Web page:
I set up a Twitter site and already have followers, even though I've not written anything....My linkedin site has already given us a client...Facebook has been the most facinating experiment...Within a period of about three weeks half my high school and many, many college buddies "friended" me. It appears we all discovered it the same weekend. Of course, this was more social than business but it did demonstrate something I've noticed with my teenager. She stays in touch with people she has met only once, where we loose touch with close friends. I do believe, that if I can make it a part of my schedule, social networking will provide a great new way to work with clients, connect with new associates, stay informed and potentially change the way we do business....I was in kindergarten when Kennedy was shot.

Mark, this is such an interesting debate. I know that some hospitals are using Facebook and Twitter as marketing tools (to publicize events and maintain a presence in the community), but honestly, I'm not sure how much business value it really has.
I think it has the most value to consumers who want one site where they can get a few sports and news updates that are formatted to his/her preferences (for example, instead of going to ESPN and navigating around for Red Sox news, I get Twitter feeds from 2 Boston newspapers).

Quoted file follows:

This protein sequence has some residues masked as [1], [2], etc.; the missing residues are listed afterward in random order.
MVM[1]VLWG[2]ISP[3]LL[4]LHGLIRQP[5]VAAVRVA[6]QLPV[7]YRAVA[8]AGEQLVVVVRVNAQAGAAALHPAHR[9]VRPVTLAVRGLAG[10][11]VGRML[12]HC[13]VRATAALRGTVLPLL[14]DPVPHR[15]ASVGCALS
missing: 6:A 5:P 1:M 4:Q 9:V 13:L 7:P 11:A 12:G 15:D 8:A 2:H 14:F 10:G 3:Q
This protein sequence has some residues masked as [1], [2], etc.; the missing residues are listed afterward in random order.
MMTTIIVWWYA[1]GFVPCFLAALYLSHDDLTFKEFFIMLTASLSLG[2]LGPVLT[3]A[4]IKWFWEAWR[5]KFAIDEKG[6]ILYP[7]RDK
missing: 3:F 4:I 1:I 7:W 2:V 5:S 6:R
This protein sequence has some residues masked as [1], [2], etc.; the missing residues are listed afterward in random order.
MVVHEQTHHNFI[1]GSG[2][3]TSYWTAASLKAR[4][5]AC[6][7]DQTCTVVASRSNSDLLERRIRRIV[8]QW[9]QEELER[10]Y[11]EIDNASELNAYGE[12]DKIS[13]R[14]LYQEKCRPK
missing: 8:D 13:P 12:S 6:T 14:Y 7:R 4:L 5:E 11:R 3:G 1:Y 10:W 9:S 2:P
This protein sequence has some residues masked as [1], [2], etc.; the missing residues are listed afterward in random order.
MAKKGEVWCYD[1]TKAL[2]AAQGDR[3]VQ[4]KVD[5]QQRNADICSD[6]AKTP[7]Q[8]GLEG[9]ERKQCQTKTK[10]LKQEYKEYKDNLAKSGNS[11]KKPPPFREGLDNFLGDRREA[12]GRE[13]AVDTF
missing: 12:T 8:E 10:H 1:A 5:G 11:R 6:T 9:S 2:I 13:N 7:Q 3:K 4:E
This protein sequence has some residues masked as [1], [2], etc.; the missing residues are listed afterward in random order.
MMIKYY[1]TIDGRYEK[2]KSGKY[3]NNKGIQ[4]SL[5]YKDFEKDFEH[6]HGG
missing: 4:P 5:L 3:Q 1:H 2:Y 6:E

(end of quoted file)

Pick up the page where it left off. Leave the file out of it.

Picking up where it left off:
When I asked my Dad, who was about 18 when Jack Kennedy was shot, about Twitter, he was somewhat familiar with it, but didn't have much interest in a site where every other word was abbreviated. He doesn't really see the point, and he is not alone in his thinking.

I'm still hung up on the fact that I was "holding court at a table surrounded by the rich and powerful." Who needs social media when you have that going for you :)

Mark,

Welcome to Twitter! Like you, when I first signed up I wasn't exactly sure how I was going to utilize this tool. Was it a fad, a game, or a glorified game of "Telephone?" Or was I actually going to gain something tangible from the time I spent listening and Tweeting? Didn't know.

However, in the last three or so months on Twitter, I have found my "Twitter voice" and in doing so have located a Wiki developer, connected multiple candidates w/ open positions, conducted a very unscientific but spirited poll on the iPhone vs. the Blackberry, and landed two new sponsors for HealthcareITCentral.com. All through Twitter! Not to mention making hundreds of new connections w/ people who may end up being friends, business colleagues, or both.

That being said, I think each circumstance is different, and what works for me may not work for someone else. I do think we've just scratched the surface when it comes to maximizing the potential of each of the major Social Media tools. Dell shared yesterday in a blog post that they can directly attribute over 3 million dollars in sales to its Twitter account - pretty cool! http://tinyurl.com/nh6a82 I'm excited to see what's around the corner.

G.

Mark, to Pam's point, when I set up my Twitter account, I was contacted by a friend through Twitter within 3 hours. He obviously had it set up to scan twitter for his contacts. ... I was sitting on the living room floor at home when Kennedy was shot.